François Fillon, the French presidential contender facing charges of paying his family €800,000 (€685,000) with parliamentary funds for "fake jobs", sparked incredulity and ridicule after claiming he didn't earn enough "to put money aside".
Mr Fillon, 63, once frontrunner and now facing elimination in the April 23 first-round vote after he was hit by sleaze, appeared briefly at a loss when asked in a breakfast television interview whether he ever “managed to put money aside”. Eventually, he responded by saying: “Personally, no."
The remark from a candidate who has promised to purge France's state sector and cut spending by €100 billion in five years sparked an internet storm of mockery given recent revelations about the public funds he is accused of misappropriating for his British wife Penelope and two of their children.
Mr and Mrs Fillon, whose main home is a sprawling 12-century manor house, face criminal charges over the allegedly illicit salaries.
“Unbelievable”, “out of touch with reality”, “poor François”, and, “this is the man who is promising to fix the nation's accounts,” said various Twitter comments.
"If with all that he makes, Fillon cannot put money aside, he will never be fit to balance the state budget," said one.
A satirical site called Le Gorafi opened a kitty “to enable François Fillon and his family to live in dignity". It even posted a spoof call from Emmaus, the national charity for the poor and homeless, to ask the French to dig deep to help him out. Some €685 was donated in a matter of hours. The site promised to donate the money to local charities in Mr Fillon's native Sarthe.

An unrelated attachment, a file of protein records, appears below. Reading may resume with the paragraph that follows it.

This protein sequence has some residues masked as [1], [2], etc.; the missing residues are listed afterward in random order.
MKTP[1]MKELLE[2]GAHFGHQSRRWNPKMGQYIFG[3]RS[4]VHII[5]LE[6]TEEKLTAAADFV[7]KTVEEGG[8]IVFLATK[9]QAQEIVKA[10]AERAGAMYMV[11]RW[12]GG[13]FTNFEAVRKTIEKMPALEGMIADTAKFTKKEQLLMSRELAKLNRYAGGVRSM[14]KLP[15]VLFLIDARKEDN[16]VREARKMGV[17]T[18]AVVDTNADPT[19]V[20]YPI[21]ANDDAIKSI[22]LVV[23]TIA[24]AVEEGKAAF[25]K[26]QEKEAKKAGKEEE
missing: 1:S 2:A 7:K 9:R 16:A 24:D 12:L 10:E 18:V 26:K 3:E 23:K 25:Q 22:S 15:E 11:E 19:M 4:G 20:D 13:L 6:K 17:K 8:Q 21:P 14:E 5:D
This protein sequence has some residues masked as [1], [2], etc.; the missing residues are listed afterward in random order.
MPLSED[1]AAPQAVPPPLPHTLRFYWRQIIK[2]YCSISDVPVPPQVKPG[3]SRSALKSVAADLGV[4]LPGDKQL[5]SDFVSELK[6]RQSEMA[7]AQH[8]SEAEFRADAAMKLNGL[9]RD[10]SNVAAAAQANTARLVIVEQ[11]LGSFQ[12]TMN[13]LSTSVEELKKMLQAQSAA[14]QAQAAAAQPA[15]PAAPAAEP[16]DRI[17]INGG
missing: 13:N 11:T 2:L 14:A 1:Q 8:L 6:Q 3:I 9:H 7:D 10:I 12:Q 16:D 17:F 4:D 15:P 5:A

Mr Fillon, an MP for Paris, enjoys a pre-tax parliamentary income of €13,000 euros a month, including €5,000 euros of tax-free expenses. He declared €275,000 of overall income in 2016 including consultancy fees.
The Republicans candidate has also acknowledged receiving tens of thousands of euros in tax-free loans, including one from his daughter, and receiving gifts of watches from businessmen worth €27,000 euros and bespoke suits costing €13,000.
He declared his net worth at just over a million euros, including an estimated value of €750,000 for the family manor near Sablé-sur-Sarthe.
Currently polling to finish third in the first round of presidential elections, Mr Fillon predicts he can still make a last-minute surge to pip Emmanuel Macron, the independent centrist, to reach the May run-off against Marine Le Pen, the Front National candidate.
A poll over the weekend suggested he had narrowed the gap, on 19 per cent, with Ms Le Pen on 24 per cent and Mr Macron in the lead on 25 per cent.